"We have taken gloves to leatherworkers here and tried to get them made," Banzini said.
Banzini's commute to the rookies lasted almost as long as the practice itself. Even mild Saturday traffic in Accra would swallow the gridlock of Philadelphia, Atlanta, Houston or Los Angeles -- if not in volume, then in chaos.
The trip to Tema is easier, as most of it occurs on an expressway, and Banzini's work there is different as well.
Most national team players have been playing for more than 10 years, a veritable lifetime in a 50-year-old nation where baseball started up in the late 1980s.
Frimpong has been playing for 12 years. Baseball, he said, has become his identity among friends and family.
"The people know how long I have played, and they want to see, 'What is he doing?'" Frimpong said. "They know how long I have played -- 15 years is probably the max for guys you see today -- and they want to see what will happen."
Does that make him a poster child for baseball in Ghana?
"If I can be like Essien and get into the pros, everything is going to explode in Ghana," he said. "The exposure is the thing. Then the kids will want to be like Kofi Frimpong. But without that, maybe they keep thinking [baseball] is something temporary. But I promise, once someone gets big, the game is just going to grow."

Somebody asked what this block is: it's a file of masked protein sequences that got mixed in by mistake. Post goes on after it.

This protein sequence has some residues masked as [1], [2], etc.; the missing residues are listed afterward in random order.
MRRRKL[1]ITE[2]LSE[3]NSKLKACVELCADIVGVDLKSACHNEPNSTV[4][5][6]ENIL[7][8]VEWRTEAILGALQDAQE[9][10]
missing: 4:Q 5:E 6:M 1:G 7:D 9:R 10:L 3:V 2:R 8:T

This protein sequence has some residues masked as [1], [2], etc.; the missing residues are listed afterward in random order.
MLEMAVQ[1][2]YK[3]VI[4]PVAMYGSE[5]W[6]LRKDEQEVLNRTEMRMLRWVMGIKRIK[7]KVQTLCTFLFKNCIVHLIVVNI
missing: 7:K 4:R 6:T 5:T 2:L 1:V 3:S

What does he want to happen?
"Right now, I am trying to get into college in America," he said. "I want to go to the University of Miami. Maybe I can try college ball and make something happen. The visa is what will decide."
Frimpong's worries about getting a visa are warranted. He had an opportunity to play a summer league in Canada last year, but he was unable to get a visa.
While Frimpong hopes to become Ghana's Essien of baseball, he has his own set of baseball heroes, ones that may not be expected.
"Ted Williams, he is my man," Frimpong said. "And people like Connie Mack and Cal Ripken. He was Mr. Every Day."
When asked who his favorite active player was, Frimpong said Jose Reyes, "because he can do it all."
Reyes is a sensible hero for Frimpong. Reyes' versatility on the field, his ability to "do it all," is exactly like what Frimpong will have to do to make his baseball dreams come true in America.
If he can get into college, if he can complete his preparatory intensive English-language course in time, if he can find a way to pay for school, if he can find a way onto the baseball team, and if he can hold it together, he may have a chance.
All he needs is a visa.
Stephen Ellsesser is a contributor to MLB.com. This story was not subject to the approval of Major League Baseball or its clubs.